I was standing next to a bar-bistro melting in the lustrous conversational elan’ when a couple in their sixties approached me. The corner of the bar waxed us in and for the next hour, that man changed the direction of my life.
” Yea, I knew you were American. Where you live?
” San Diego.”
” Oh! I’d move there if I could. ” I cannot recall where they lived other than the Midwest.
“What kind of work do you do in San Diego?” He shouted.
“I was in commercial real estate–leasing and marketing.”
” Good for you! That’s a great career.”
” It was. I want to live here… in Venice
He set his wine on the counter, I remember that, and pulled at his trousers or tie, and then he said, “What would you do here?”
” I don’t know yet?”
” You can’t beat what you left. Are you crazy?”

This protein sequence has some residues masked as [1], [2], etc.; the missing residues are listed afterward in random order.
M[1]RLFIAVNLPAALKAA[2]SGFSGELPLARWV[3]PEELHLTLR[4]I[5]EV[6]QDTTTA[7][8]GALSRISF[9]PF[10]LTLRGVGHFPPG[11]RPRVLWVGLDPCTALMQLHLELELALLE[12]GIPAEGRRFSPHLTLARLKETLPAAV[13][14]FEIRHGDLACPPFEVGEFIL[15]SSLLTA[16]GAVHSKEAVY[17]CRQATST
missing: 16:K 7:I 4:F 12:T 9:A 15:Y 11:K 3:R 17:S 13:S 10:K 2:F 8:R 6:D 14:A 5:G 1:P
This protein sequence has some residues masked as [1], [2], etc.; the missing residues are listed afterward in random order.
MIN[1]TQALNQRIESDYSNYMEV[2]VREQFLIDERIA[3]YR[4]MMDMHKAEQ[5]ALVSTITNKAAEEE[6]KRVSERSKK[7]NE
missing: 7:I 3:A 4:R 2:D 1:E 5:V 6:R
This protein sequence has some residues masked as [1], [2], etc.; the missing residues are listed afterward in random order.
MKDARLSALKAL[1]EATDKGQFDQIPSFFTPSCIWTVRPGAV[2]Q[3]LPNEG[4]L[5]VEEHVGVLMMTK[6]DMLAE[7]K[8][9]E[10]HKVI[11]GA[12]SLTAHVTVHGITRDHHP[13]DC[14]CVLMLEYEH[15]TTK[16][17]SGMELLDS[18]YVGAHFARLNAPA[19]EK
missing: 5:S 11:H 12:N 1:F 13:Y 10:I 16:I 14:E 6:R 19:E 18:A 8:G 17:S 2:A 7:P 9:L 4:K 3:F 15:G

Before I answered he continued a breathless sermon peddling the virtues of my life; not jumping into a fantasy, and to forget about moving to Venice. My references to challenge, adventure and change met more opposition than I’d expected. He deplored my naiveté. “You shouldn’t go through with it. San Diego has the best climate. It’s coming up in the world, not just a little getaway resort. If I were your father I’d bring you back myself. ”
They departed when his wife begged him to calm down and I returned to the evening’s allure. There was a scar left, an abrasion of my plan. Over the next few days, I met a group of Venetians, younger than me. After revealing my plan to live in Venice, they drew me into their group. I haven’t any diary of Venice, so the names and dialogue are absent. The memory is vague, a collage of framed vignettes. We went to a friend’s apartment, who had a spare room to rent. This friend, a young man with speedy senses whipped me around the apartment. He spoke English, with saucy speed, and he had more friends. By the end of the evening, I was tumbling in a wave of stimulation. It was too much too soon. The next week I was in Milan unknowingly colliding with Fashion Week.